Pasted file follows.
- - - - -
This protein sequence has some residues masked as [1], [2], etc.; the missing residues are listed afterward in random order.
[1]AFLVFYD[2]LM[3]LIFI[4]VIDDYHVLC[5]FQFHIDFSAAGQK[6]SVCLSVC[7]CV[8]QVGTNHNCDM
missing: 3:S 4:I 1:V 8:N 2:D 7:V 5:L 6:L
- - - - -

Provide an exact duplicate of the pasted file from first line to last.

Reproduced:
This protein sequence has some residues masked as [1], [2], etc.; the missing residues are listed afterward in random order.
[1]AFLVFYD[2]LM[3]LIFI[4]VIDDYHVLC[5]FQFHIDFSAAGQK[6]SVCLSVC[7]CV[8]QVGTNHNCDM
missing: 3:S 4:I 1:V 8:N 2:D 7:V 5:L 6:L